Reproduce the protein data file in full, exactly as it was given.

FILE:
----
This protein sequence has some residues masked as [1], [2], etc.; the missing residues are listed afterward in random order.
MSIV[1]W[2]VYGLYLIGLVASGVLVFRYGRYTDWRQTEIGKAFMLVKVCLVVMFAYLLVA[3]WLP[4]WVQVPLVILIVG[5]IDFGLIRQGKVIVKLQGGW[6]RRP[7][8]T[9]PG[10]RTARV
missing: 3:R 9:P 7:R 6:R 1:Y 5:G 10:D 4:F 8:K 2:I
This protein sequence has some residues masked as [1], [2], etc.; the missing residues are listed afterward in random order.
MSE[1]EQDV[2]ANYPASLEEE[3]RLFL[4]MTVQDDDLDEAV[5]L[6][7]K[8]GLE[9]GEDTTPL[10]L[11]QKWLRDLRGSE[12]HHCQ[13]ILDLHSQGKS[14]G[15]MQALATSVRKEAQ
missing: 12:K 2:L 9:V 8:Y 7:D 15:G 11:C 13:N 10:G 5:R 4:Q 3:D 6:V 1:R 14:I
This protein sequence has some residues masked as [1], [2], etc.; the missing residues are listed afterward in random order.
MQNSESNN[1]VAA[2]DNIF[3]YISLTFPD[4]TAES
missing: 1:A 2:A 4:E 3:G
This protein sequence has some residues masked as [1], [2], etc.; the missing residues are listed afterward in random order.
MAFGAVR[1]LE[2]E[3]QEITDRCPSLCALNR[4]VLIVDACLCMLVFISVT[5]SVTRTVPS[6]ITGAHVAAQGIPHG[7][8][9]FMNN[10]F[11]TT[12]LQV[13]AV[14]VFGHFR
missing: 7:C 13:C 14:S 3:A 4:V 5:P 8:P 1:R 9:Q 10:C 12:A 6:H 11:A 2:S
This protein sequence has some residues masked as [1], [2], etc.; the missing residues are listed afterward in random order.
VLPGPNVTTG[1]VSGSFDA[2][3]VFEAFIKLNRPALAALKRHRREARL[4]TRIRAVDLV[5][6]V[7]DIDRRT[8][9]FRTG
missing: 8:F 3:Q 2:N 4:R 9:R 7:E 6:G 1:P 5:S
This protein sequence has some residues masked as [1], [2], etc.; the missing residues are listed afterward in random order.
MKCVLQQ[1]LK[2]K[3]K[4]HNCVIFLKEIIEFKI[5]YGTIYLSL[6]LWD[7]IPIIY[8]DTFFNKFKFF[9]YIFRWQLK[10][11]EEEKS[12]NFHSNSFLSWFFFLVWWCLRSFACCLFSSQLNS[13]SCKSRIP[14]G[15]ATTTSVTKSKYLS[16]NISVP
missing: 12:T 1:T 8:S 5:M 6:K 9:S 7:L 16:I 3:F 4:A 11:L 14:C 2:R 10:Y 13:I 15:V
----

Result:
This protein sequence has some residues masked as [1], [2], etc.; the missing residues are listed afterward in random order.
MSIV[1]W[2]VYGLYLIGLVASGVLVFRYGRYTDWRQTEIGKAFMLVKVCLVVMFAYLLVA[3]WLP[4]WVQVPLVILIVG[5]IDFGLIRQGKVIVKLQGGW[6]RRP[7][8]T[9]PG[10]RTARV
missing: 3:R 9:P 7:R 6:R 1:Y 5:G 10:D 4:F 8:K 2:I
This protein sequence has some residues masked as [1], [2], etc.; the missing residues are listed afterward in random order.
MSE[1]EQDV[2]ANYPASLEEE[3]RLFL[4]MTVQDDDLDEAV[5]L[6][7]K[8]GLE[9]GEDTTPL[10]L[11]QKWLRDLRGSE[12]HHCQ[13]ILDLHSQGKS[14]G[15]MQALATSVRKEAQ
missing: 12:K 2:L 9:V 8:Y 7:D 15:G 11:C 13:N 10:G 5:R 4:Q 3:D 6:V 1:R 14:I
This protein sequence has some residues masked as [1], [2], etc.; the missing residues are listed afterward in random order.
MQNSESNN[1]VAA[2]DNIF[3]YISLTFPD[4]TAES
missing: 1:A 2:A 4:E 3:G
This protein sequence has some residues masked as [1], [2], etc.; the missing residues are listed afterward in random order.
MAFGAVR[1]LE[2]E[3]QEITDRCPSLCALNR[4]VLIVDACLCMLVFISVT[5]SVTRTVPS[6]ITGAHVAAQGIPHG[7][8][9]FMNN[10]F[11]TT[12]LQV[13]AV[14]VFGHFR
missing: 7:C 13:C 14:S 3:A 4:V 5:P 8:P 1:R 9:Q 10:C 12:A 6:H 11:A 2:S
This protein sequence has some residues masked as [1], [2], etc.; the missing residues are listed afterward in random order.
VLPGPNVTTG[1]VSGSFDA[2][3]VFEAFIKLNRPALAALKRHRREARL[4]TRIRAVDLV[5][6]V[7]DIDRRT[8][9]FRTG
missing: 8:F 3:Q 2:N 4:R 9:R 7:E 6:G 1:P 5:S
This protein sequence has some residues masked as [1], [2], etc.; the missing residues are listed afterward in random order.
MKCVLQQ[1]LK[2]K[3]K[4]HNCVIFLKEIIEFKI[5]YGTIYLSL[6]LWD[7]IPIIY[8]DTFFNKFKFF[9]YIFRWQLK[10][11]EEEKS[12]NFHSNSFLSWFFFLVWWCLRSFACCLFSSQLNS[13]SCKSRIP[14]G[15]ATTTSVTKSKYLS[16]NISVP
missing: 12:T 1:T 8:S 5:M 6:K 9:S 7:L 16:I 3:F 4:A 11:L 14:C 2:R 10:Y 13:I 15:V